World Notes: Palestine, China, Zimbabwe, Ireland, Cuba and global union report

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Palestine: Unity gov’t talks recess

Talks in Cairo among 14 Palestinian factions seeking to form a unified transitional government recessed March 14, leaving the Higher Committee made up of heads of the five working committees to continue discussions. Miftah.org said Egyptian sources noted the break in talks was planned and did not signal a breakdown.

While progress was reported on some issues, the two main protagonists, Fatah and Hamas, continued to differ over how and by whom a unity government should be formed, Miftah said.

Meanwhile, U.S. peace activist Tristan Anderson was critically injured when Israeli police shot a teargas canister at his head during a protest against the Israeli separation wall in the West Bank village of Bilin. Eyewitnesses said Anderson was not near the protesters when he was shot.



China: Pledge better migrant worker policies

Meeting with migrant workers during the National People’s Congress earlier this month, leading Human Resources official Zhang Xiaojian said migrant workers from the countryside will receive the same unemployment benefits available to urban residents, china.com reported.

Migrant workers — mostly assembly-line workers in regions where the economy grew rapidly during boom times — have been hit hardest by the current economic downturn. Xinhua said government figures show some 20 million migrant workers — about 15 percent — have lost their urban jobs and returned home.

The Ministry of Education says it will boost vocational school enrollment by nearly 6 percent to serve 8.6 million students this year, with emphasis on training jobless migrant workers in new skills.



Zimbabwe: Humanitarian crisis continues

The World Health Organization (WHO) said March 6 that some 88,000 Zimbabweans have come down with cholera since August, and nearly 4,000 have died. Observers say many more have undoubtedly gone unreported. While WHO said reported cases and deaths are dropping, it warned that the coming rainy season could trigger an upsurge.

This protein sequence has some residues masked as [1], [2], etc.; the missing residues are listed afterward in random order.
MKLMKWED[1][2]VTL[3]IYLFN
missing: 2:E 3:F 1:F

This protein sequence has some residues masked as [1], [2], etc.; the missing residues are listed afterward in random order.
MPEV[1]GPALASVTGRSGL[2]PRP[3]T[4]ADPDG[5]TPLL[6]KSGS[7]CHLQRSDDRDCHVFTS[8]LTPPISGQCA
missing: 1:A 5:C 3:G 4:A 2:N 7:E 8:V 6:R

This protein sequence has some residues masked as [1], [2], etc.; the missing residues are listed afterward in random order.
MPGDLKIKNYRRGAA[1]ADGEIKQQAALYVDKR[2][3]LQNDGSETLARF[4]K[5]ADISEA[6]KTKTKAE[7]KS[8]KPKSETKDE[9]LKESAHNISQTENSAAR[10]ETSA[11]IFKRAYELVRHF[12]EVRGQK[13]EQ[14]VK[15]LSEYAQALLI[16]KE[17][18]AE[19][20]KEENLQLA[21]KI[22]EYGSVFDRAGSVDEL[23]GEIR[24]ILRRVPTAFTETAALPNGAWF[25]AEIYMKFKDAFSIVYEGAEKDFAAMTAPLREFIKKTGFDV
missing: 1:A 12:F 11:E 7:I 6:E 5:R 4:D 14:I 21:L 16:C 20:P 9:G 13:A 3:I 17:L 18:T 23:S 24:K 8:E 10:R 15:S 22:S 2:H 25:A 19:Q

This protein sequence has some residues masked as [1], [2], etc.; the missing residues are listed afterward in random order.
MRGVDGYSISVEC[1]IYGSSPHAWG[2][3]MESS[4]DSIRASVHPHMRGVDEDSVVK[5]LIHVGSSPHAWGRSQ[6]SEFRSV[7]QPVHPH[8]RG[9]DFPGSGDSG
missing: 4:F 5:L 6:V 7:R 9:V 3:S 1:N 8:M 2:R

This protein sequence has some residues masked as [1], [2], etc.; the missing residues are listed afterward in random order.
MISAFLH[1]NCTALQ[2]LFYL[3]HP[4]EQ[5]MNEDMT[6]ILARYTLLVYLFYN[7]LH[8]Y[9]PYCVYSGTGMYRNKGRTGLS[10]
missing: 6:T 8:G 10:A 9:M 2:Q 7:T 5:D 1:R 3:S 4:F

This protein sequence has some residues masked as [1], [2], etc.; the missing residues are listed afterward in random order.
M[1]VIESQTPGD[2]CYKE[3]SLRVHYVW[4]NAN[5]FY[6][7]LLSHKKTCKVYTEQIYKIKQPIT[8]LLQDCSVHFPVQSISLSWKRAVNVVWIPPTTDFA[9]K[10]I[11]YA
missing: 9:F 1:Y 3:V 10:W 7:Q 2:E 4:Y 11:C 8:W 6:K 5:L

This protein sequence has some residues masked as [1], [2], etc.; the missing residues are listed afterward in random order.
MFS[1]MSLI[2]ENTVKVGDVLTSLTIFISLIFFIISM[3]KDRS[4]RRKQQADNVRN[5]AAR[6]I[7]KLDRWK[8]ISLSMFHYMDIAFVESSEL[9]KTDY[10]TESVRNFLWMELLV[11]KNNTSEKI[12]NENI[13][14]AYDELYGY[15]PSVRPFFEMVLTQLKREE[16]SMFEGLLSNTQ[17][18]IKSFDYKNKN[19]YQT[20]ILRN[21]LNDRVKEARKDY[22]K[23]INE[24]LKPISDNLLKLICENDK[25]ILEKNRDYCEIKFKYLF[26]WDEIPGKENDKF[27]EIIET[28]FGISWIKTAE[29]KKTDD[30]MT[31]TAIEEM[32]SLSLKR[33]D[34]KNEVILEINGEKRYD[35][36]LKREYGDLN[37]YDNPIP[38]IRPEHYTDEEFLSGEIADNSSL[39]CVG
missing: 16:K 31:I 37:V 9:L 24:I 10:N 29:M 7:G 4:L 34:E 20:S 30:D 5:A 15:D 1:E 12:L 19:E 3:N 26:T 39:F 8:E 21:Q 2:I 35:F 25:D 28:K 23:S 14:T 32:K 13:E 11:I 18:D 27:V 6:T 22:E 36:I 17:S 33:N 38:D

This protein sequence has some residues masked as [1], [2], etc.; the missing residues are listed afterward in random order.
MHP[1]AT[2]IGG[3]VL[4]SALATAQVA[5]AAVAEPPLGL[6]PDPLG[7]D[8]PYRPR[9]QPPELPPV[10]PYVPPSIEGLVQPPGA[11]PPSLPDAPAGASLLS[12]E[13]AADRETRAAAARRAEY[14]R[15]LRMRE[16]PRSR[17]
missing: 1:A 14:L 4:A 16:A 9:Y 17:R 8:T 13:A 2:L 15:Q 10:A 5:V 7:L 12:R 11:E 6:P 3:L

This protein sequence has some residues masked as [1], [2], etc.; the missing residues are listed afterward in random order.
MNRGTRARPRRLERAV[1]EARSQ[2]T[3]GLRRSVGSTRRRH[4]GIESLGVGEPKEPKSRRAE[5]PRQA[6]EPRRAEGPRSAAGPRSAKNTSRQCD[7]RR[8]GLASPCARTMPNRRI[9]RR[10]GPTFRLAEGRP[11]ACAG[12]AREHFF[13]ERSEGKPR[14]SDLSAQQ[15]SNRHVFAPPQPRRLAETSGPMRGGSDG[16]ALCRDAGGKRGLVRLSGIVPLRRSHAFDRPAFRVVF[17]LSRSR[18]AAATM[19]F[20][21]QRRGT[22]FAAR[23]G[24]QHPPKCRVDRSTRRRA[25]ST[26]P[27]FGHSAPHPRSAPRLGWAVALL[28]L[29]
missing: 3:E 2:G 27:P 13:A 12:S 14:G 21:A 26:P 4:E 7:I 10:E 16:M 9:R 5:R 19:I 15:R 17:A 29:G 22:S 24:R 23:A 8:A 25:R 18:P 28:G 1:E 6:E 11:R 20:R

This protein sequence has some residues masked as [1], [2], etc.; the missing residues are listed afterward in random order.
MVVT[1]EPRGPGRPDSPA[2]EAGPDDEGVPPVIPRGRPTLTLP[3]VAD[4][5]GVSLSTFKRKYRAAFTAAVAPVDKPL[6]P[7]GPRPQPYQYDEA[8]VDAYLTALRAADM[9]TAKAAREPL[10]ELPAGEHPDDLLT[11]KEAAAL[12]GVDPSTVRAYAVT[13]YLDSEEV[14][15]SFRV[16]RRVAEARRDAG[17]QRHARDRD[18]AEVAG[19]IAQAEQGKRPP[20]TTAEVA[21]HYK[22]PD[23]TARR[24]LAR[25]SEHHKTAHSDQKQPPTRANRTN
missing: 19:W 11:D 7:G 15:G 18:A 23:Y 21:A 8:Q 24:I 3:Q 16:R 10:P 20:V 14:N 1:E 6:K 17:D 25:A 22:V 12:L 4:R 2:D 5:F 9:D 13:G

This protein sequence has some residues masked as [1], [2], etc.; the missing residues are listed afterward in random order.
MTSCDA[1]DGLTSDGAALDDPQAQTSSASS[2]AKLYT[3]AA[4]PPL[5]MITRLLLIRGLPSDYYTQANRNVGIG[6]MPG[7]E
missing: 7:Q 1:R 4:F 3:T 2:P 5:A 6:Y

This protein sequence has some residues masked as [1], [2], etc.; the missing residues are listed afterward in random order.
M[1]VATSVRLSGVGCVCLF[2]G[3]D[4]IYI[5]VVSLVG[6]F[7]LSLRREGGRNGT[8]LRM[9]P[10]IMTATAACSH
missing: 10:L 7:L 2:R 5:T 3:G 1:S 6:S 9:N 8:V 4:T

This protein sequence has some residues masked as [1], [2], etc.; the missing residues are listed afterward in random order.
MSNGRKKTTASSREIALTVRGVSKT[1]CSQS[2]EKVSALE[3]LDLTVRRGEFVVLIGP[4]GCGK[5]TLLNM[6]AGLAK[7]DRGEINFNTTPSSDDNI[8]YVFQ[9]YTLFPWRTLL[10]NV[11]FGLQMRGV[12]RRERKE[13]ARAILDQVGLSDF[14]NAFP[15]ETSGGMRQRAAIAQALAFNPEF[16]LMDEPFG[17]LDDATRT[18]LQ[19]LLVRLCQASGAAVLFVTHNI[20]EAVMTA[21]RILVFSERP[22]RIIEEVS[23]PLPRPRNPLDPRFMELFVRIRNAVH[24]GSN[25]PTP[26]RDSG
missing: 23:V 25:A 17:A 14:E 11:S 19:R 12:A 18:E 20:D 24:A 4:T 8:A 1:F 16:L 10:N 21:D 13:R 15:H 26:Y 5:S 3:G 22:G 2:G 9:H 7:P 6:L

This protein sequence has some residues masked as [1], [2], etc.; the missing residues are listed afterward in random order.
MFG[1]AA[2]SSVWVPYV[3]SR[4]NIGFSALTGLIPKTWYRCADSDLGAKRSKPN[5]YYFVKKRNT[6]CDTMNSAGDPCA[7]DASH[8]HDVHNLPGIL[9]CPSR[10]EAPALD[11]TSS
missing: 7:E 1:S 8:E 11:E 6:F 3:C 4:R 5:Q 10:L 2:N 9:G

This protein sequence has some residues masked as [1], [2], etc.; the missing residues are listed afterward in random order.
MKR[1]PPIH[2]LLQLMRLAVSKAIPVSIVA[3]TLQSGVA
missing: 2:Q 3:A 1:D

Meanwhile, UNICEF’s food distributor said food security “remains particularly precarious.”

The main religious denominations have joined in urging an end to a “resurgence of politically-motivated acts of violence” that followed formation of the national unity government headed by President Mugabe and Prime Minister Tsvangirai.



Global: Unions = more pay for women

A new International Trade Union Confederation (ITUC) report says that while the global pay gap between men and women may reach 22 percent, union membership and inclusion of women in collective bargaining agreements lessens the gap and improves everyone’s income.

“This report clearly confirms the advantage which men and women workers gain from union membership, which is all the more important in the current global economic crisis when jobs and living standards for millions of workers are under severe threat,” said ITUC general secretary Guy Ryder.

The report also found that the global economic crisis is hitting women especially hard, with millions of women domestic and migrant workers losing their jobs, and with cuts in government spending for social programs specially impacting women.

Ireland: Foreign workers hit hardest

As unemployment soars, foreign workers are hit hardest, the Independent reported. The number of foreign workers applying for welfare has grown by 140 percent, compared to a 77 percent rise among native Irish workers. The Immigrant Council of Ireland thinks the picture is even worse, with foreign workers failing to apply for welfare because they fear doing so could hurt their chances to stay in the country.

Unemployment is now the highest since 1999, and economists predict it will worsen this year, possibly reaching 230,000. “The republic used to have one of the lowest unemployment rates in Europe, but now has a bigger unemployment problem than 11 other European Union countries,” according to parliamentary deputy Leo Varadkar.



Cuba: Int’l conference highlights regional efforts

Some 1,500 delegates from 45 countries gathered in Havana earlier this month for the 11th International Meeting on Globalization and Development Problems.

Honduran President Jose Manuel Zelaya highlighted the growing importance of Latin American and Caribbean integration. “Our economies are virtually isolated in the context of the international discussion by groups that monopolize trade,” Zelaya said. “But when we are integrated we can find alternative answers.”

After his country joined the Bolivarian Alternative for the Americas (ALBA) six months ago, Zelaya said, “they began to implement large joint cooperation projects that aim to eliminate illiteracy, rural poverty, and boost the agrarian process of small producers in the countryside.”

ALBA also includes Venezuela, Cuba, Nicaragua, Bolivia and the Dominican Republic. Venezuela originally proposed ALBA as an alternative to the failed Free Trade Area of the Americas.

W.T. Whitney Jr. is on vacation. This week’s World Notes compiled by Marilyn Bechtel (mbechtel @pww.org).